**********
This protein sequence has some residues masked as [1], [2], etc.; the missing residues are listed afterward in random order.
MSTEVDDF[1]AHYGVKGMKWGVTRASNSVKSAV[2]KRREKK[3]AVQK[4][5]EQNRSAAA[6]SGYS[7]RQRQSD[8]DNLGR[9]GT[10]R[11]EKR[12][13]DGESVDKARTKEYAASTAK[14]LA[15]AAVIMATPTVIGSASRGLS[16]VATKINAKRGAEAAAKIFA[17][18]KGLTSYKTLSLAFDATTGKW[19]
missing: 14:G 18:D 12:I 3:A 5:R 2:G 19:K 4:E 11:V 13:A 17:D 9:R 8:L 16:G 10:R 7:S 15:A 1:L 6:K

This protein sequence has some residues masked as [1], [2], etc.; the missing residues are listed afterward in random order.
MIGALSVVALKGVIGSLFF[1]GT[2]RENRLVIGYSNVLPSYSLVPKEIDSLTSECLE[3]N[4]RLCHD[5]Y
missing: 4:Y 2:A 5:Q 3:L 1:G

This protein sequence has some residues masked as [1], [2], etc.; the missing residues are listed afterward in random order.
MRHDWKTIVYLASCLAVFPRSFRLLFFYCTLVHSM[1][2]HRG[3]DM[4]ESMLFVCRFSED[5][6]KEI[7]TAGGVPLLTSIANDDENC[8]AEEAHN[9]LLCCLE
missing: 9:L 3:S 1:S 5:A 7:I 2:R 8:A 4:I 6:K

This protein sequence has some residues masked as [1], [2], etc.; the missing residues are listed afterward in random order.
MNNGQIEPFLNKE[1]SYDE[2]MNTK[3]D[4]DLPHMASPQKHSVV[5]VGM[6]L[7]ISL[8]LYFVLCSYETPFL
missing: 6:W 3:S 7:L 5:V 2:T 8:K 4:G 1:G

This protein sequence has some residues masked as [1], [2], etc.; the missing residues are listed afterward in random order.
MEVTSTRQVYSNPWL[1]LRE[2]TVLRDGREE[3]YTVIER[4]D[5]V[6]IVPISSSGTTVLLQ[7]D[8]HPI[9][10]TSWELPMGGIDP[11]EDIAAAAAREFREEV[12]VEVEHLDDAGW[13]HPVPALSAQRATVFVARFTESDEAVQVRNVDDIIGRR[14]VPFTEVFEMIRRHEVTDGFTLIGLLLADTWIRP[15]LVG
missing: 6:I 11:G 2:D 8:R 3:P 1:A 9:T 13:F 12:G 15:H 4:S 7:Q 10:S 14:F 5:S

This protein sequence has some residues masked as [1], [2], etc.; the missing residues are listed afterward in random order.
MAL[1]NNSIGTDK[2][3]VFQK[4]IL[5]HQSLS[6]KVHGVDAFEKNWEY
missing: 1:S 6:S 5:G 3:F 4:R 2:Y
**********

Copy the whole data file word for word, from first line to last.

This protein sequence has some residues masked as [1], [2], etc.; the missing residues are listed afterward in random order.
MSTEVDDF[1]AHYGVKGMKWGVTRASNSVKSAV[2]KRREKK[3]AVQK[4][5]EQNRSAAA[6]SGYS[7]RQRQSD[8]DNLGR[9]GT[10]R[11]EKR[12][13]DGESVDKARTKEYAASTAK[14]LA[15]AAVIMATPTVIGSASRGLS[16]VATKINAKRGAEAAAKIFA[17][18]KGLTSYKTLSLAFDATTGKW[19]
missing: 14:G 18:D 12:I 3:A 5:R 2:G 19:K 4:E 11:V 13:A 17:D 9:R 8:L 16:G 10:R 7:S 15:A 1:L 6:K

This protein sequence has some residues masked as [1], [2], etc.; the missing residues are listed afterward in random order.
MIGALSVVALKGVIGSLFF[1]GT[2]RENRLVIGYSNVLPSYSLVPKEIDSLTSECLE[3]N[4]RLCHD[5]Y
missing: 4:Y 2:A 5:Q 3:L 1:G

This protein sequence has some residues masked as [1], [2], etc.; the missing residues are listed afterward in random order.
MRHDWKTIVYLASCLAVFPRSFRLLFFYCTLVHSM[1][2]HRG[3]DM[4]ESMLFVCRFSED[5][6]KEI[7]TAGGVPLLTSIANDDENC[8]AEEAHN[9]LLCCLE
missing: 9:L 3:S 1:S 5:A 7:I 2:R 8:A 4:I 6:K

This protein sequence has some residues masked as [1], [2], etc.; the missing residues are listed afterward in random order.
MNNGQIEPFLNKE[1]SYDE[2]MNTK[3]D[4]DLPHMASPQKHSVV[5]VGM[6]L[7]ISL[8]LYFVLCSYETPFL
missing: 6:W 3:S 7:L 5:V 2:T 8:K 4:G 1:G

This protein sequence has some residues masked as [1], [2], etc.; the missing residues are listed afterward in random order.
MEVTSTRQVYSNPWL[1]LRE[2]TVLRDGREE[3]YTVIER[4]D[5]V[6]IVPISSSGTTVLLQ[7]D[8]HPI[9][10]TSWELPMGGIDP[11]EDIAAAAAREFREEV[12]VEVEHLDDAGW[13]HPVPALSAQRATVFVARFTESDEAVQVRNVDDIIGRR[14]VPFTEVFEMIRRHEVTDGFTLIGLLLADTWIRP[15]LVG
missing: 6:I 11:G 2:D 8:R 3:P 1:A 9:T 13:F 12:G 15:H 4:S 7:Q 10:S 14:F 5:S

This protein sequence has some residues masked as [1], [2], etc.; the missing residues are listed afterward in random order.
MAL[1]NNSIGTDK[2][3]VFQK[4]IL[5]HQSLS[6]KVHGVDAFEKNWEY
missing: 1:S 6:S 5:G 3:F 4:R 2:Y